It isn’t easy to talk about mental health, but it’s important

Bell Let’s Talk Day happens Jan. 28. The goal is to start a Canada-wide conversation about mental health.

To the Editor,

Bell Let’s Talk Day happens Jan. 28. The goal is to start a Canada-wide conversation about mental health. It’s a very important conversation to have.

As a mother, grandmother, author, family counsellor at a drug and alcohol treatment centre and recovering addict, I want to add a piece to the mental health conversation – addiction. One in five Canadians experiences a mental health or addiction problem. Mental illness can be described as an impairment of one’s thoughts, emotions and behaviors. The more severe the diagnosis, the more one’s life will be impacted, ranging from functioning to disabled.

Many of us have experienced some form of mental illness over our lifetime. We all know what it feels likes to be depressed or anxious.

There are many of us too, that have ‘tied one on,’ or had ‘one too many.’  Mental health and addiction can often go ‘hand in hand.’ Some addicts and alcoholics use to feel better or to self-medicate.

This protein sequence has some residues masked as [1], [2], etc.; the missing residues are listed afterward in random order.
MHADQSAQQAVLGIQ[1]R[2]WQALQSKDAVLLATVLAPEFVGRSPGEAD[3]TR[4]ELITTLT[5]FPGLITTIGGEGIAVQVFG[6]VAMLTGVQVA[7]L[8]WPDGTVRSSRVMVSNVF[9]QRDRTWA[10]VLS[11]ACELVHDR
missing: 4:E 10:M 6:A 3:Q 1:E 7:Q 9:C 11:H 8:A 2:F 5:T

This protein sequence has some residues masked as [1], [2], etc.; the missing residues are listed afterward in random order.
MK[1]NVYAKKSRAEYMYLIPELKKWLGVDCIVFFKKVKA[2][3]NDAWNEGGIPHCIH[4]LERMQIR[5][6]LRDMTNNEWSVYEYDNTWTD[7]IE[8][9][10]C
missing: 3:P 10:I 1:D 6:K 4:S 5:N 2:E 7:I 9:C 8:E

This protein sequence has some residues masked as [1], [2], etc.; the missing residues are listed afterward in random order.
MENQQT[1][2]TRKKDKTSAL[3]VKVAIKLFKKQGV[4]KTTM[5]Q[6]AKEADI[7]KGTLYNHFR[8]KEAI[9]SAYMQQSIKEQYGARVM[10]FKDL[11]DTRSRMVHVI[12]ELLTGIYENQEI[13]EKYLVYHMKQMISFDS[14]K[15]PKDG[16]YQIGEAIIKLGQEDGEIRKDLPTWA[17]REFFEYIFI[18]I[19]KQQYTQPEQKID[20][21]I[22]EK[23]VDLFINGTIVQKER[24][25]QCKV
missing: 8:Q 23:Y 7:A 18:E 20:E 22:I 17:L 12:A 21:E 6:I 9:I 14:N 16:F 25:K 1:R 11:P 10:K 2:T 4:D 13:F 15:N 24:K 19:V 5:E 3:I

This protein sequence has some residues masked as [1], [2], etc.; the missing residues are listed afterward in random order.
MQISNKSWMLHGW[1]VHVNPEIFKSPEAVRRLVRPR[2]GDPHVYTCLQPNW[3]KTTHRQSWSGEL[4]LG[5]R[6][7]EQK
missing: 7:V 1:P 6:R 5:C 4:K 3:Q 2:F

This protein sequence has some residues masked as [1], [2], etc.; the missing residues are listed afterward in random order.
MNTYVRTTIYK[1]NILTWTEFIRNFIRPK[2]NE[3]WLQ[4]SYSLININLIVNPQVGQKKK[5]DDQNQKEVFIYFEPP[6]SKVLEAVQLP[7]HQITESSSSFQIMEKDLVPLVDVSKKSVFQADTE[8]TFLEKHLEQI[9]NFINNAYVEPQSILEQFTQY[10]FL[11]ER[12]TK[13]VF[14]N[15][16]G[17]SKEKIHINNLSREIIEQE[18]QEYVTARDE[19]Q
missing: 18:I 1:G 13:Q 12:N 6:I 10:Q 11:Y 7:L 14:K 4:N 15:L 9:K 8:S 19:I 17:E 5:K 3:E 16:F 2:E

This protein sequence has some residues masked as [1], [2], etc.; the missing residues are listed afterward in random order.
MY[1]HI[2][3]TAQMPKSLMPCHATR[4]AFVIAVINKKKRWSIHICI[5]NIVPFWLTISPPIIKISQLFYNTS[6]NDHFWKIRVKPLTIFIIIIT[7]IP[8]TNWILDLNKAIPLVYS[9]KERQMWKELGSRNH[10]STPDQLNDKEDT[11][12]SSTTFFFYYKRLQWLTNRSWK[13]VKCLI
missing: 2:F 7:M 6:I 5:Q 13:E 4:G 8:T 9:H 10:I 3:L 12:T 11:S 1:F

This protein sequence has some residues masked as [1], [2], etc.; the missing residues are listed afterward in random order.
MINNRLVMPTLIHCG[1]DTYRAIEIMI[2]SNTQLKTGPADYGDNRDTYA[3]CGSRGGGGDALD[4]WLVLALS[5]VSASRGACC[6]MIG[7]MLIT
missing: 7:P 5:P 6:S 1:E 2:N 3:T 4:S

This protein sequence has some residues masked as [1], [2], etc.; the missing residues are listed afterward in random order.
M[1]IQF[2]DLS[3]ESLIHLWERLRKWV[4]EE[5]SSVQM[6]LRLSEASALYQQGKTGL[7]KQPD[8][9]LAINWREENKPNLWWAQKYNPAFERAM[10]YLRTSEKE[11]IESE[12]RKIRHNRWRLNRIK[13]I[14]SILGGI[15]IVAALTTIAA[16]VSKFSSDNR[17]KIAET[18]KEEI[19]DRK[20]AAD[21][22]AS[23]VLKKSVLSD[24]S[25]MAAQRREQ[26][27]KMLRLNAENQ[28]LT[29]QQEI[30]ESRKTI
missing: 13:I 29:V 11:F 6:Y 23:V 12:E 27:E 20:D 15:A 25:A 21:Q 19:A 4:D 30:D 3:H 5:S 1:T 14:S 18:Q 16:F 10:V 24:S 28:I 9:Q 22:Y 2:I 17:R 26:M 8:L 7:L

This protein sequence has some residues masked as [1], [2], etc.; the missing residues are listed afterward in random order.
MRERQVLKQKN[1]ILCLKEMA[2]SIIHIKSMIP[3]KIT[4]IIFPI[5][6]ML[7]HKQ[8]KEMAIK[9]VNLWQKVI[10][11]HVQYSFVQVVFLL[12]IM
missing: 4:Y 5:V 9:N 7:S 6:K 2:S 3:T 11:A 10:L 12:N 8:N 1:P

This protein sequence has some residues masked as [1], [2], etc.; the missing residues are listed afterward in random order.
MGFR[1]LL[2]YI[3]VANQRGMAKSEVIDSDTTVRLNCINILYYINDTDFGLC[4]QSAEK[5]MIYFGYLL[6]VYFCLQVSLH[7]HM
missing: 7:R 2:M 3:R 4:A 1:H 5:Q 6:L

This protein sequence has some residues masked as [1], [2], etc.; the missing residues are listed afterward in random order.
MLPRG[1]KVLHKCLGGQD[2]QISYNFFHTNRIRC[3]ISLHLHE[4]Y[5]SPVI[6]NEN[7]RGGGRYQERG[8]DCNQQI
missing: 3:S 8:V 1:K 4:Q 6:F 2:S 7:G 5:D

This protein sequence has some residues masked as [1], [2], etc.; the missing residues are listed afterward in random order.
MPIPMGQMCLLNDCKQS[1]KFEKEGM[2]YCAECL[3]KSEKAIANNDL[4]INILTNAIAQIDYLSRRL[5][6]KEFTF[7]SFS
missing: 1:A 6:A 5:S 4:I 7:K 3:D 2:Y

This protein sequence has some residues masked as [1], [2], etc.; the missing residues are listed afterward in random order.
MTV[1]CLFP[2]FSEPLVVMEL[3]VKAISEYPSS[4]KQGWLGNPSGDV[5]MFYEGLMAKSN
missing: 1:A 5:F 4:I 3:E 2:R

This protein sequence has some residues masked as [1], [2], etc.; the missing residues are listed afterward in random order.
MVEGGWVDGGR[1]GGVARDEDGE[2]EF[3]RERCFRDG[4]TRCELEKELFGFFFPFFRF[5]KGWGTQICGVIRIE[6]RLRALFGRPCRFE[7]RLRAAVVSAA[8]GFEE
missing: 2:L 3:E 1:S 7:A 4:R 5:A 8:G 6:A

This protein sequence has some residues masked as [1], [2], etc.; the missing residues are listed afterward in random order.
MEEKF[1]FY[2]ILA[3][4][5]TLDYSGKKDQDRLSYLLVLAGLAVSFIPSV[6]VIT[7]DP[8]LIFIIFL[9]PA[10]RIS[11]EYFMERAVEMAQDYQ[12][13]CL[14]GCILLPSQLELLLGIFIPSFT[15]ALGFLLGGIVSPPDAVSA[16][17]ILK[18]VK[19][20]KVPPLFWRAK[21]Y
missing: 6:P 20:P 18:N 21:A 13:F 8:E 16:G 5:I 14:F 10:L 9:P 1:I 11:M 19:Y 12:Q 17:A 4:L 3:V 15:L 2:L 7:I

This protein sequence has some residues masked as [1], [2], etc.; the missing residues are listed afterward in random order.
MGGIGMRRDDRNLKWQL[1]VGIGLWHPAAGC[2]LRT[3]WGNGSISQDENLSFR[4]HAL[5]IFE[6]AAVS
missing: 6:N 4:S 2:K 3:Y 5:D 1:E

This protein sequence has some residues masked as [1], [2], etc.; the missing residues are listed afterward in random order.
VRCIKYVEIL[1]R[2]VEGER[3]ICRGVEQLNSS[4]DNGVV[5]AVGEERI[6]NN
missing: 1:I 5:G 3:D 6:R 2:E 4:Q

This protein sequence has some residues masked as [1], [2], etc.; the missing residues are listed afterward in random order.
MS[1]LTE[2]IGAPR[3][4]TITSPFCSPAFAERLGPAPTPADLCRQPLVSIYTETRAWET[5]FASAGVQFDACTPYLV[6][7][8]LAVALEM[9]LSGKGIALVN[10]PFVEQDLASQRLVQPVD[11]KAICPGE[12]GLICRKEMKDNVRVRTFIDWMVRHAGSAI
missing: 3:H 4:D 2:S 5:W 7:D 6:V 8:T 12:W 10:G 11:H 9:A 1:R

Both of these illnesses are very treatable, and yet many will not come forward due to the shame and stigma attached. There are some who still believe addiction and mental health issues are moral character flaws, or signs of a weak-willed individual.

Mental illness and addiction are not easy topics to discuss. They’re downright uncomfortable. However, avoiding difficult conversations only adds to the problem. Silence kills.

It’s time we move beyond the stigma of mental health and addiction and learned to celebrate the joy and hope of recovery.

Lorelie RozzanoNanaimo